steepholm (steepholm) wrote,
steepholm
steepholm

Larkin

Another Sunday supplement, another article on Larkin and His Women. I wonder why they appear with such regularity? Perhaps I notice them more because one of the women concerned is my aunt, who was engaged to Larkin in the late '40s and whose image – lying face-up on short grass – graces the paper version of today's Observer article.


As the journalist Rachel Cooke observes, academia went through a very intense fit of anti-Larkinism after his death in 1985. As far as the quality of the poems is concerned it’s had to shift its ground considerably since, in the face not so much of the place they've gained in the public affection (which could have been assigned to the vulgarity of popular taste) as the fact that they are so darn good by any measure.*

The kind of stick the recently-dead Larkin received was an odd mixture. Some of it was metropolitan disdain of his choosing to live in, and write out of, provincial Hull, and doing so using traditional measures and forms. His preference for things English, and horror of going abroad (something he did maybe twice in his life), refracted into something more like xenophobia when seen from that angle. He was unabashedly right wing – a vocal admirer of Mrs Thatcher – but his father had admired Hitler, and there were plenty of people happy to insinuate that fascist politics must be genetic. Then there was his liking for top-shelf mags and the casual sexism he displayed, particularly as evidenced in his letters to Kingsley Amis. These are unattractive qualities, but the former at least might not have triggered such condemnation had he not died just when right-onnery was at its height (in 1985, Ben Elton was synonymous with alternative comedy). A decade or so later, when laddism was in vogue, it might have been a different story. Not that I care for laddism either, but less still for hypocrisy. At the very least, even if none of those who condemned him had ever surreptitiously ogled a stranger in the street, let alone masturbated with an image of one in their mind, they might have been misled by their own exemplary lives into thinking these activities less common than they are.

Not only that, the letters between Larkin and Amis seemed to me to have been wilfully misread, with no account taken of the fact that they were indulging in a long-running game of being outrageous. It's not that they didn't mean what they said, exactly – the personae they adopted were based on themselves – but they were self-caricatures, and it was perverse to read those letters as if they were the key to the "real" Larkin, cancelling out all his more generous, tender and conscientious aspects - or the fact that his cynicism accompanied and counterbalanced an intense and morbid romanticism. (Or, less high-mindedly, that he and Amis were both afraid of being caught out by the other in an attitude of sentimentality.)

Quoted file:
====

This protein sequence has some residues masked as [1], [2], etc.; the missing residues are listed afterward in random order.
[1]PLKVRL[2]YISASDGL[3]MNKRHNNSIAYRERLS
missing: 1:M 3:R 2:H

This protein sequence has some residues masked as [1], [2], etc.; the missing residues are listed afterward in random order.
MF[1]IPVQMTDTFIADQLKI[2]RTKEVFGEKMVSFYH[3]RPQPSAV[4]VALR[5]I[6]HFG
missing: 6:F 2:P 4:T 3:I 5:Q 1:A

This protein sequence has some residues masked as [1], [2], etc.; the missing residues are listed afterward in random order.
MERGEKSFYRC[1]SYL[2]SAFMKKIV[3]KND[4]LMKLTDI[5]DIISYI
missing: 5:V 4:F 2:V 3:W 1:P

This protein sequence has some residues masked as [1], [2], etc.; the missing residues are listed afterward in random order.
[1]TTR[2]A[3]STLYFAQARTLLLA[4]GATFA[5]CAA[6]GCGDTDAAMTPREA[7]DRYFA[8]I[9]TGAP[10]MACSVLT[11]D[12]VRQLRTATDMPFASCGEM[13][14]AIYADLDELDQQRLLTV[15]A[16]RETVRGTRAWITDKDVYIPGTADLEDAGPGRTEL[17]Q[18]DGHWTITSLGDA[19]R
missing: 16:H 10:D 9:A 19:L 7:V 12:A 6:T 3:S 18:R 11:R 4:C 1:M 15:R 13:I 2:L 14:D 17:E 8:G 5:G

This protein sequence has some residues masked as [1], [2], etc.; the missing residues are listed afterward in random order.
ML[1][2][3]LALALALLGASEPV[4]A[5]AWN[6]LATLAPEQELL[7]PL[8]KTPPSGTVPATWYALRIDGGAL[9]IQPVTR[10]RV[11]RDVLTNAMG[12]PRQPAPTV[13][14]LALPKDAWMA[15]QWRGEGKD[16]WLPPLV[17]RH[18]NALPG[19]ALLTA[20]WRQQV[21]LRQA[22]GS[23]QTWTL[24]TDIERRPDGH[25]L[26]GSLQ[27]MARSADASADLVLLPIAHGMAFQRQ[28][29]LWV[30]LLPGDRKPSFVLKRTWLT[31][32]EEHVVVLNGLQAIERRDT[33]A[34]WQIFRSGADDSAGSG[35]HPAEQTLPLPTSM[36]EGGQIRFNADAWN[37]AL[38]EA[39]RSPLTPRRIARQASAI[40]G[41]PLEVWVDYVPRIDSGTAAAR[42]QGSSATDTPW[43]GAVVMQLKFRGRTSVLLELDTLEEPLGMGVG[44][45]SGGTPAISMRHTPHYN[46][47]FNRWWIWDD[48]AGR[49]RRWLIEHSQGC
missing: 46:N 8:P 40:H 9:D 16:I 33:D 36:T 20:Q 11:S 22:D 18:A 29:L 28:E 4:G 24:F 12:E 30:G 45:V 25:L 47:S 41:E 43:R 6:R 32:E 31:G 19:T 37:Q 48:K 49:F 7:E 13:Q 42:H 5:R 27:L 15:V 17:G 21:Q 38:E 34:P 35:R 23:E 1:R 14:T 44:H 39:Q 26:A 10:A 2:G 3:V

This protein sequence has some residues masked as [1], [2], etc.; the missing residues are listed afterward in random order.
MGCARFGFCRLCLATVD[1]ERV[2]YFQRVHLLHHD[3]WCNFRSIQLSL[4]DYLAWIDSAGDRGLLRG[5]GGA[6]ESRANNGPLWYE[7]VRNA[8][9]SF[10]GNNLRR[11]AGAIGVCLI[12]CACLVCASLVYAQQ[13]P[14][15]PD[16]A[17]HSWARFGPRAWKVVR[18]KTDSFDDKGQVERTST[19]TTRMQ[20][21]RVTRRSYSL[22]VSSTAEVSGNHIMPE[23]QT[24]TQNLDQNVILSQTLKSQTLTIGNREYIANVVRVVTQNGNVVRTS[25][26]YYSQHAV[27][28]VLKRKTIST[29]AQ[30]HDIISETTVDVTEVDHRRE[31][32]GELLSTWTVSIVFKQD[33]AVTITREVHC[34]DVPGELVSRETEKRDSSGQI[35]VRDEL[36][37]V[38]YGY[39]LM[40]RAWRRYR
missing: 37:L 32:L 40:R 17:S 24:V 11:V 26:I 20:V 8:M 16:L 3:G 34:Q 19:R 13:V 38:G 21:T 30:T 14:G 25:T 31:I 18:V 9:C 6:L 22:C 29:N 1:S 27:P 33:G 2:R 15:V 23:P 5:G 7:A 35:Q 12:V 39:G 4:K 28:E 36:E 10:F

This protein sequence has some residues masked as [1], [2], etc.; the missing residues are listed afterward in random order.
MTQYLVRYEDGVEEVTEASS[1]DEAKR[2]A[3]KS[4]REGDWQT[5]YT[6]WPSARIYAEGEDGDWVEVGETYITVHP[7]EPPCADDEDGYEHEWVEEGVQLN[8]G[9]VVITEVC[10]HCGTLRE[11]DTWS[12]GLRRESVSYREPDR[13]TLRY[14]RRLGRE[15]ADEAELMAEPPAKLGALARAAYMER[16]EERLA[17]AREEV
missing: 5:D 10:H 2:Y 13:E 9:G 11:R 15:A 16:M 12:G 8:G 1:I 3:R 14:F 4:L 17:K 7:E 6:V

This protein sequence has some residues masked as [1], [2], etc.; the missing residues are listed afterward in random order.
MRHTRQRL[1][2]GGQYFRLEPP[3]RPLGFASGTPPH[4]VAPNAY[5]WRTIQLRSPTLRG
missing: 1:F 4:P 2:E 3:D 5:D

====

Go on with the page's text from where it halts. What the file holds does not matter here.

I suppose I am a little parti pris. I admit it. And it's a long-standing trait: as long ago as the 1980s I was writing to the TLS taking exception to some particularly silly and self-satisfied thing Tom Paulin had said about Larkin's poetry. I'm not sure why I felt so defensive of him, though, except that his poems have populated my head for as long as I can remember; and that Larkin himself has always been spoken of with fondness by both my aunt and my mother. He felt like a kind of family possession, even a relative – a wayward, never-seen uncle, perhaps. After the break-up of their engagement, my aunt had, it's true, made a bonfire of the hundreds of letters he'd written her** (an expensive error in retrospect); but time heals, and they were on good terms again by the time he died. Mostly, though, what she and my mother both attest to is that Larkin was the funniest man they'd known, and the best company. Neither of them ever charged him with any unkindness.

So yes, it was strange to read Larkin complaining to Amis about the cost of taking my mother and aunt out for a meal on the off-chance of sex, when he could have stayed at home, wanked and saved five shillings. It wasn't kind, or even particularly witty - but neither does it mean that he saw women as good only for sex. It probably gave Amis a chuckle, which is exactly what it was designed to do. “I need a woman, honest and sincere,/ Who'll come across on half a pint of beer." Not Larkin’s words of course, but those of Wendy Cope’s Strugnell, in a collection with the telling title, Making Cocoa for Kingsley Amis. Perhaps there was something about Amis that made people want to make him cocoa? But then Amis disliked my aunt intensely and was jealous of her, and in his case (my admiration of Lucky Jim notwithstanding) I feel no partis pris at all.

* If I were a reception theorist, I'd so do a comparative study of the reputations of Larkin and Kipling! I just mention that, for any reception theorists who may happen by.

** Not, she insists, at the prompting of her grandfather, as Anthony Thwaite claimed in his edition of the Letters, but off her own bat, and with a grim, cathartic satisfaction.
Tags: books, family history
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